Archive for Billy Wilder


Posted in FILM with tags , , , , , , , , on September 28, 2022 by dcairns

WELL — finished (I think — I hope) two of the three video essays I’ve been slaving over. The last one is the most complicated, but the end is in sight. Then I hope to be doing one for new company Radiance Films…

Currently too tired to plunge into BLONDE, which I’m very curious about, so instead we’re watching THE REAL DEAL, Marilyn in THE SEVEN YEAR ITCH. Not my fovourite Wilder or even my favourite Wilder & Monroe (obviously) but I wouldn’t be able to do SOME LIKE IT HOT justice in my depleted condition.

Can’t get around the problem of Tom Ewell looking like Skelton Knaggs’ withered twin, and I’m morally certain Walter Matthau, who Wilder really wanted, and who merely looks like Ben Gazzara’s deflated uncle, would have been funnier… but Ewell, it must be admitted, gets some good laughs, particularly when he staggers off out of the FROM HERE TO ETERNITY pastiche on zombie legs.

The film where you see more of Ewell’s skin than Monroe’s.

The in-jokery — Wilder collaborated with ETERNITY director Fred Zinnemann back in Berlin — is rampant, with an audacious name-check for former George Axelrod collaborator Charlie Lederer early on. Possibly a sign that both Wilder and Axelrod felt the film needed every extra gag it could get, since the censor was taking much of the sex out of it. But what the movie loses in schmutz it gains in schmaltz, or sweetness, as it’s known outside of that cynical old town Hollywood.

In the Ghetto

Posted in FILM, Politics with tags , , , , , , , , , , , , , , , , on September 7, 2022 by dcairns

The Ghetto scenes are perhaps THE GREAT DICTATOR’s weaker inventions — it’s harder to mine comedy from nice people being nice, and the problem of how to depict the actual depredations of the Nazi state in a satire become more pressing. But they’re not terrible, or embarrassing, just occasionally uncomfortable.

Chaplin descends from the GHETTO sign using his new crane, and tracks through the environment (another T-junction naturally) as two Hynkel goons approach. Sliding past them he discovers a doorway to a courtyard and follows a civilian in.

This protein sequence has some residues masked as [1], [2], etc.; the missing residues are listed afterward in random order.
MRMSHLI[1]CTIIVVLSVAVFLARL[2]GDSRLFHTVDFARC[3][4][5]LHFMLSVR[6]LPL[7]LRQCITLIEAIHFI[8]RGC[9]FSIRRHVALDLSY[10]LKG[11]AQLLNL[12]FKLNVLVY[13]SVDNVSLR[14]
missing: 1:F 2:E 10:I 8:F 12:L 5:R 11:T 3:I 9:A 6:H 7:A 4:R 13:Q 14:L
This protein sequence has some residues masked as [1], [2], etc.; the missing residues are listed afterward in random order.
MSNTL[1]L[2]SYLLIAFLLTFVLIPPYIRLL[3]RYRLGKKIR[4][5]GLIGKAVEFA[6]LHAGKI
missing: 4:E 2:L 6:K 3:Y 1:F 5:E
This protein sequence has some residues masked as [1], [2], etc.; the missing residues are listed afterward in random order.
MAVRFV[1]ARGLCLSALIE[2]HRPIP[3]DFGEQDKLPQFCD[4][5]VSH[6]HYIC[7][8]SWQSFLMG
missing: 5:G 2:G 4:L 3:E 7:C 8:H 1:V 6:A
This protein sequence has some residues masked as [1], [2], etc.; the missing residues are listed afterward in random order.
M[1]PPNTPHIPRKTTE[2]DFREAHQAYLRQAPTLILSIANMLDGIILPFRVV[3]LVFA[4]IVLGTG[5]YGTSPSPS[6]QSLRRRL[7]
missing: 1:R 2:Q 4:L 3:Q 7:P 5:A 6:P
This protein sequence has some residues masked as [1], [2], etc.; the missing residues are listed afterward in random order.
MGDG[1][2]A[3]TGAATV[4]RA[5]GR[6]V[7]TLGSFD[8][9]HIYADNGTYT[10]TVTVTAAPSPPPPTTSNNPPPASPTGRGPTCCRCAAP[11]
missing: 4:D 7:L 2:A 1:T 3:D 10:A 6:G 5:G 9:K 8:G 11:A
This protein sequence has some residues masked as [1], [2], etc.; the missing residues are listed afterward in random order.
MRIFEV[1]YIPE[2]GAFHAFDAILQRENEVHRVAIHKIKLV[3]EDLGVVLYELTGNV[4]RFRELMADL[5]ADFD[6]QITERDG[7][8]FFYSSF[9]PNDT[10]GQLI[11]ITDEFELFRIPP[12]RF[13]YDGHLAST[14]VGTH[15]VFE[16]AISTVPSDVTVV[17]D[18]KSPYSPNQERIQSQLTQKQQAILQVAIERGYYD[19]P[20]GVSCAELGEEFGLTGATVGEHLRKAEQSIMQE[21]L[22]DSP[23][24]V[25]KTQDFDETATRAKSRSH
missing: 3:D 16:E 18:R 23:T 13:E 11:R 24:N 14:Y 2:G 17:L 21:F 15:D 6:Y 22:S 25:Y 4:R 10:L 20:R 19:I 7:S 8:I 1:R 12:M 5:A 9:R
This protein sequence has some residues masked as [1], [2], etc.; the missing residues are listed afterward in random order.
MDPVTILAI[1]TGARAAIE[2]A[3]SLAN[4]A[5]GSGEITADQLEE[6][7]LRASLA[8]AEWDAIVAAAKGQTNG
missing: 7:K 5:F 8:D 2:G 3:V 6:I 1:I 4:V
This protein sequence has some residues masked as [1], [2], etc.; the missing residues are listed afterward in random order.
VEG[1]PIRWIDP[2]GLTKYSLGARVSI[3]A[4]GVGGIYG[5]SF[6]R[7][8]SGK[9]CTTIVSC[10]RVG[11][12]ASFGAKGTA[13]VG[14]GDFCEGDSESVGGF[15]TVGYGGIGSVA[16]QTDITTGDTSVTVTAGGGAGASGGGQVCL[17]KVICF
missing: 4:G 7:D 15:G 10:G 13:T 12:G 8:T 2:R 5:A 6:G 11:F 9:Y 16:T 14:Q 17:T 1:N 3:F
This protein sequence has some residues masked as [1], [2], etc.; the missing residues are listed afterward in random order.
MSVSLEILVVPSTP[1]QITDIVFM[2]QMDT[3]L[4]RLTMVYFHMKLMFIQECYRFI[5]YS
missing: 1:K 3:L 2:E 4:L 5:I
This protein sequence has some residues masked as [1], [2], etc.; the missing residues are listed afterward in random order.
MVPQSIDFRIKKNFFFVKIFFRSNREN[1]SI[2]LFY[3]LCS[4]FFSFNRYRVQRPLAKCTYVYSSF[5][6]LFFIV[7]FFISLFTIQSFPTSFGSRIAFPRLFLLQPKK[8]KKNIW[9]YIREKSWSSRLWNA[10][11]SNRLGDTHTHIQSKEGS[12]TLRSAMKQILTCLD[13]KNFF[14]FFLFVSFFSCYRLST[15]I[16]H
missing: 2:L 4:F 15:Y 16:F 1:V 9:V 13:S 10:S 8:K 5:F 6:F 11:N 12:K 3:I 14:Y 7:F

The two main exposition guys, the gloomy Mr. Jaeckel (Maurice Moscovitch) and the perky Mr. Mann (Bernard Gorcey, yes, father of Leo) exchange reflections on Hynkel’s speech and the barber’s condition, without ever noting the curious resemblance between the two, and then Hannah, played by Paulette Goddard, artfully smudged, is introduced.

Chaplin and Goddard had separated by this point, but still apparently got along, so she gets to be the only repeat leading lady of the feature films.

The introduction — a potted biography by Jaeckel, followed by another crane shot, drifting upwards of its own accord to capture her exit from the house — is clumsy enough to recall Billy Wilder’s dismissal of Chaplin as a talking picture man: “like a child of eight writing lyrics for Beethoven’s Ninth.” One can accept the statement as being somewhat just, some of the time, without it actually being a deal-breaker: yes, this dialogue is certainly clumsy, but it’s somewhat beside the point. The key stuff in the film is not dialogue-dependent, until we come to the end.

“The airy-airy-airy-airy-Aryans,” is not a good song. I suspect it was left to the actors to make it up on the day. But that’s fine. Why give the bastards a good song? Chaplin could, of course, have written “authentic” Tomainian lyrics, but the stormtroopers are not supposed to be entertaining. They do use humour as part of their malevolence, in the manner of bullies everywhere. But they’re not allowed to be funny, which is good.

Among those playing stormtroopers in this film are: Hank Mann, the main prize-fighter from CITY LIGHTS, a Chaplin collaborator since A FILM JOHNNIE, ie Chaplin’s first year in movies… this is his last Chaplin perf but he kept acting until 1961; Eddie Gribbon (Canvasback in the JOE PALOOKA films); Eddie Dunn (Detective Grimes in the FALCON films); George Lynn, who’s also in TO BE OR NOT TO BE.

The Lubitsch film reminds me: the Great Ernst said he was treating Nazis differently in his film than was customary. His Nazis are not smirking sadists, enjoying their work. They’ve been doing this for years, and they’re BORED of the incessant cruelty. It’s a very smart choice: Chaplin’s thugs have dated — you can understand him saying that if he’d known about the true conditions in Germany he couldn’t have made the film. Portraying them as thugs, bullies, gangsters, was the best solution most filmmakers could find to the problem of this unfamiliar variety of evil, making it comprehensible in some way to US audiences. But it diminishes the true evil.

Still, there’s something I like about Hollywood films with American actors playing Nazis — THE MORTAL STORM, for instance. Hynkel is specifically Tomainian — he has his own personal language, which besides him only Herring seems to speak. His hoods are just like everyone else, but worse.